Manitoba's Opposition NDP leader says he would not reduce funding for police if his party wins the upcoming provincial election.

Wab Kinew is rejecting accusations from the governing Progressive Conservatives that he is soft on crime and in favour of defunding police. 

Premier Heather Stefanson made the accusation in a recent state of the province speech to the Winnipeg Chamber of Commerce, while promoting her party as being tough on crime.

Stefanson has also bolstered her messaging on public safety in recent months, and has announced new measures including a police unit to focus on apprehending violent offenders.

Kinew, in a year-end interview with The Canadian Press, said he would maintain funding for police services

He says a NDP government would also add funding for mental health supports so that some calls currently being handled by police can be handled by others.

"I do think that we need to invest in mental health supports, we need to invest in social programs so that we can have a future in Manitoba where we have a mental health worker who shows up for a mental health call, a social worker who shows up for a social work call," Kinew said.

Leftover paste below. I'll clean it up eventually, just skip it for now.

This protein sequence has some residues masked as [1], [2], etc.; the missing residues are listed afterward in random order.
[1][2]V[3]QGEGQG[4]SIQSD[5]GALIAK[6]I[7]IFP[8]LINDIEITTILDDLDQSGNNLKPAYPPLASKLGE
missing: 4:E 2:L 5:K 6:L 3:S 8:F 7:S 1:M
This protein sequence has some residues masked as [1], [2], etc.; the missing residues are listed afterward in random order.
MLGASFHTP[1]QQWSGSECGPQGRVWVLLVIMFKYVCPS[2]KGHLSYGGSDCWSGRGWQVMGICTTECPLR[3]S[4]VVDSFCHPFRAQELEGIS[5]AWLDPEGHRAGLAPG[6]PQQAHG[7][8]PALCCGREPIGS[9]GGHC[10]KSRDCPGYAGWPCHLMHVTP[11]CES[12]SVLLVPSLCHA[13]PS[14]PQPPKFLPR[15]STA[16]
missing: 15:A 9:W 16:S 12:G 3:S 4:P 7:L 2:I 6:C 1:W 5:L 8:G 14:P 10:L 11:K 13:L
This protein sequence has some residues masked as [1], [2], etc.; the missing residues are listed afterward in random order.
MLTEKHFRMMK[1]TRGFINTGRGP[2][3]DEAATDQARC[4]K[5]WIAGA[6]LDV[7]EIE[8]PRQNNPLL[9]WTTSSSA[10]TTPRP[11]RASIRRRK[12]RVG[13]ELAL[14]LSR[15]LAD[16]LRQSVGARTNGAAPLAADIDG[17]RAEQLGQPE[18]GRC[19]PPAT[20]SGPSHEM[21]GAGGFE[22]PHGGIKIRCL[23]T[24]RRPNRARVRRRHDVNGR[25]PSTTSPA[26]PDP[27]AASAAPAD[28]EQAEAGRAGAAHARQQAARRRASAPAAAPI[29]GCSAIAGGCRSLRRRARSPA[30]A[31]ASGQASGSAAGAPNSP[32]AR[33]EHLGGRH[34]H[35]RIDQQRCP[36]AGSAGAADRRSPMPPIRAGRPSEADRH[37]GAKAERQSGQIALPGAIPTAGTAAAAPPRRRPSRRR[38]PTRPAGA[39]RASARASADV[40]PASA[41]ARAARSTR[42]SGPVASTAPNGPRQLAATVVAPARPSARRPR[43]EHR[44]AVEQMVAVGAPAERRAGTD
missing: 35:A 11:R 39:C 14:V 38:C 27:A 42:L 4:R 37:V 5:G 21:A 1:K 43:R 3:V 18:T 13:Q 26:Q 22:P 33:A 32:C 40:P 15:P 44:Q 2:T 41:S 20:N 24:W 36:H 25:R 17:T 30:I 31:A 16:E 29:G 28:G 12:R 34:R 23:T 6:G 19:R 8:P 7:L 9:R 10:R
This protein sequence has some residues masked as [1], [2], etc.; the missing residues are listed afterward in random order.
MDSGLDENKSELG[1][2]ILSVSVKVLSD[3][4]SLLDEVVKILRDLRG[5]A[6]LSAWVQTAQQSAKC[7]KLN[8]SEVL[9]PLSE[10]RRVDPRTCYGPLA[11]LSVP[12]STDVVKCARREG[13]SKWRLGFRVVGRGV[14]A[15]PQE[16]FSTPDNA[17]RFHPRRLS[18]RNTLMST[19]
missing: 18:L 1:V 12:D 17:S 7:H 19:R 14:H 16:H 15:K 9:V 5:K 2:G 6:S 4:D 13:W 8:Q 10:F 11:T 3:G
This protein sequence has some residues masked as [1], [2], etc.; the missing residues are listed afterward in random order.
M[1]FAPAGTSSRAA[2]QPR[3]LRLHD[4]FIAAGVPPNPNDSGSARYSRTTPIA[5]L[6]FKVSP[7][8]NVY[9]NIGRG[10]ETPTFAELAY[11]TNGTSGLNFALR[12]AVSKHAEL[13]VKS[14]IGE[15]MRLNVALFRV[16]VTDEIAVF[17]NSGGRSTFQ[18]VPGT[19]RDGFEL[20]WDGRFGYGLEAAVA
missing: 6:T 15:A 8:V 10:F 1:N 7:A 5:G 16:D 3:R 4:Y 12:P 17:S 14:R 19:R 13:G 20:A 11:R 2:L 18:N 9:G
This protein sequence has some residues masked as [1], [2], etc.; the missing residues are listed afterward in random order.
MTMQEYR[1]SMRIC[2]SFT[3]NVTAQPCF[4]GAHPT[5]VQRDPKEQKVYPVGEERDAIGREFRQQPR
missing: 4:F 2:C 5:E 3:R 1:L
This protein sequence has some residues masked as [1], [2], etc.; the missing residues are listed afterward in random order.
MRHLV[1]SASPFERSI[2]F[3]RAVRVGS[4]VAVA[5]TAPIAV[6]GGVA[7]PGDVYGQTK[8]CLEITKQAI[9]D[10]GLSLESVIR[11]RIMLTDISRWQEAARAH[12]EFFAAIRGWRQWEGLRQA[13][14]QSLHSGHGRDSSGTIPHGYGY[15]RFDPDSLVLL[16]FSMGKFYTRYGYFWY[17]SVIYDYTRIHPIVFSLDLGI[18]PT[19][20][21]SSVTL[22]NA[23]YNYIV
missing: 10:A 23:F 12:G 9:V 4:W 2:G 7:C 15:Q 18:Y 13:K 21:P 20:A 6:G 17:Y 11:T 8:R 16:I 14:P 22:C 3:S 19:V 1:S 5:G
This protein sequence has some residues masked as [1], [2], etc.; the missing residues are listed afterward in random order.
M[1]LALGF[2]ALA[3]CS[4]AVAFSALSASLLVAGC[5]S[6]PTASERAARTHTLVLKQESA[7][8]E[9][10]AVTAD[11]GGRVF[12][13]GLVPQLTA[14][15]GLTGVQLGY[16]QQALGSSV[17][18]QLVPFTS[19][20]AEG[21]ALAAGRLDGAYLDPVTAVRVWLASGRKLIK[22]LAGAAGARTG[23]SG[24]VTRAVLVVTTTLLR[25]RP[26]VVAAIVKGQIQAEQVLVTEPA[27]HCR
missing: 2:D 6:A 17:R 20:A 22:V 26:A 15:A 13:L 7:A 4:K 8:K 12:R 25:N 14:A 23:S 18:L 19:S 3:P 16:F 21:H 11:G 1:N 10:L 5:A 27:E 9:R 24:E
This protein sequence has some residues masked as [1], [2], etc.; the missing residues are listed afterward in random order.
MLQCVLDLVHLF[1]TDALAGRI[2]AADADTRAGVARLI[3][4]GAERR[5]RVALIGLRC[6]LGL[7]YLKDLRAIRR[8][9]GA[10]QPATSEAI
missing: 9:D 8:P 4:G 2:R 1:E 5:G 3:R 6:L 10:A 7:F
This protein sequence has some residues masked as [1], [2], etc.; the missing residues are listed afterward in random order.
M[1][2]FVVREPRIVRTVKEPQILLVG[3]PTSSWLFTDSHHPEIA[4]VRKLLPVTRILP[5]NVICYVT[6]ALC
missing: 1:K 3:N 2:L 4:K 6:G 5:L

"And that would free up law enforcement resources to respond to the law enforcement calls."

Crime has become a major topic in provincial politics in recent months. Winnipeg has seen a record number of homicides this year, including the deaths of four Indigenous women, allegedly at the hands of a serial killer.

At the same time, calls to cut police funding have grown. In the recent Winnipeg mayoral election, some candidates promised they would freeze or reduce police funding and redirect money to social programs that could address some of the root causes of crime, such as poverty and homelessness.

Kinew said he understands concerns about public safety and accused the Progressive Conservatives of adding to the problem by cutting some social programs

"Certainly there is an important role for law enforcement to play when we're talking about safety in the community," Kinew said.

"And I think one of the things that's really been overlooked under the PCs is this is all happening under their watch."

This report by The Canadian Press was first published Dec. 27, 2022.